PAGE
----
Generally known as ‘the Spit,’ this long needle of land – a 4.5-mile sandbar stretching into Kachemak Bay – is viewed by some folks as the most fun place in Alaska. Others wish another earthquake would come along and sink the thing. Regardless, the Spit throbs all summer with tourists.
They mass here in unimaginable density, gobbling fish and chips, purchasing alpaca sweaters, arranging bear-watching trips, watching theatrical performances and – oh yeah – going fishing in search of 300lb halibut. The hub of all this activity is the small-boat harbor, one of the best facilities in Southcentral Alaska and home to more than 700 boats. Close by is the Seafarer’s Memorial, which, amid all the Spit’s hubbub, is a solemn monument to residents lost at sea.
Beachcombing, bonfiring, bald-eagle watching (they seem as common here as pigeons in New York City) and observing recently docked fishers angling for cute tourists at the Salty Dawg Saloon are all favorite activities. You can also go clamming at Mud Bay, on the east side of the Spit. Blue mussels, an excellent shellfish overlooked by many people, are the most abundant.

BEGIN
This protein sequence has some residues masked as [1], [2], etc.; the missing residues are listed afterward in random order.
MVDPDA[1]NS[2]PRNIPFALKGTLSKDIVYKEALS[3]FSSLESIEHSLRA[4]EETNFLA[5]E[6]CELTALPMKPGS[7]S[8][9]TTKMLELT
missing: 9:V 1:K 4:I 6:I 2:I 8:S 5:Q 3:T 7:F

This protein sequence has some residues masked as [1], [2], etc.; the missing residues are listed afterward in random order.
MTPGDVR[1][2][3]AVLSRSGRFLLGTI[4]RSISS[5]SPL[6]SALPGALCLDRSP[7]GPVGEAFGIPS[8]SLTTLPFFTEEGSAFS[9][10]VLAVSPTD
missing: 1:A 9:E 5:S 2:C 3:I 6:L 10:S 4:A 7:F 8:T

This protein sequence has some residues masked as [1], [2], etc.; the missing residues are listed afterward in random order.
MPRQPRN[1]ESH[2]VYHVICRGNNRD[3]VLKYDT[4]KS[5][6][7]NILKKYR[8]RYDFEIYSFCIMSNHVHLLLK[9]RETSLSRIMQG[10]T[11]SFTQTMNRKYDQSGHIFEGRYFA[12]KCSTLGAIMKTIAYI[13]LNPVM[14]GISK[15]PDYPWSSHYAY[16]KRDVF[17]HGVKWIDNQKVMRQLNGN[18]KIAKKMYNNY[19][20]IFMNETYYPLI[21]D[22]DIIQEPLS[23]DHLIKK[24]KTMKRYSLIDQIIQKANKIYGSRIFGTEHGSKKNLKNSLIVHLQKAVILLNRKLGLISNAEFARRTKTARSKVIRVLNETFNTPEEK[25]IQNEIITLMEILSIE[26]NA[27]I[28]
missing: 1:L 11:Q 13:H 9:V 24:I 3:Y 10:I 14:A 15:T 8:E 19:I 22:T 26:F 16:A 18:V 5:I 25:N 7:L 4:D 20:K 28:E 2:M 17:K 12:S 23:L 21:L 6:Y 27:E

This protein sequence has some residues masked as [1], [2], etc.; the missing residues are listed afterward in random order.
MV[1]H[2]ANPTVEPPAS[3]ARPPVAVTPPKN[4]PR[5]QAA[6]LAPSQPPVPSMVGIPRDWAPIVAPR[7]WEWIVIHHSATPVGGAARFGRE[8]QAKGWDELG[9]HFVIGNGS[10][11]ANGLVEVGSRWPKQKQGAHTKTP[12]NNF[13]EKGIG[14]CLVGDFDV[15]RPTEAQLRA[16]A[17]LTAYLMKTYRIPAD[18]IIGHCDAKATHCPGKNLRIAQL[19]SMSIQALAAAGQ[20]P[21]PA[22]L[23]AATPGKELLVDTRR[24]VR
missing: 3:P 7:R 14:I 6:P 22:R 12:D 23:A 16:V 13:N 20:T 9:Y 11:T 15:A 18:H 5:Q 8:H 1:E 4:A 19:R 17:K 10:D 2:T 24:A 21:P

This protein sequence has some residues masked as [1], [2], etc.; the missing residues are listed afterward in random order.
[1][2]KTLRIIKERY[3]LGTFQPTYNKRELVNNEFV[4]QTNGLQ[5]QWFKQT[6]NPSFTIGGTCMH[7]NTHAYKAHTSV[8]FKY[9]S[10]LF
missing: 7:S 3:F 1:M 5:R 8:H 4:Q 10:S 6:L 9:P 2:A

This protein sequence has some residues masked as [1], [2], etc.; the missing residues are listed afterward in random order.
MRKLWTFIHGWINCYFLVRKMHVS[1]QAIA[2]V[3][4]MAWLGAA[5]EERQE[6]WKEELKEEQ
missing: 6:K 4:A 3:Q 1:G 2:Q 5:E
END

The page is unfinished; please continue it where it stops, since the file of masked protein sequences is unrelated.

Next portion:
If you’d rather catch your dinner than buy it, try your luck at the Fishing Hole, just before the Pier One Theater. The small lagoon is the site of a ‘terminal fishery,’ in which salmon are planted by the state and return three or four years later to a place where they can’t spawn. Sportsman’s Supply & Rental, close by, rents out rods ($10 to $20) as well as rakes and shovels (each $5) for clamming.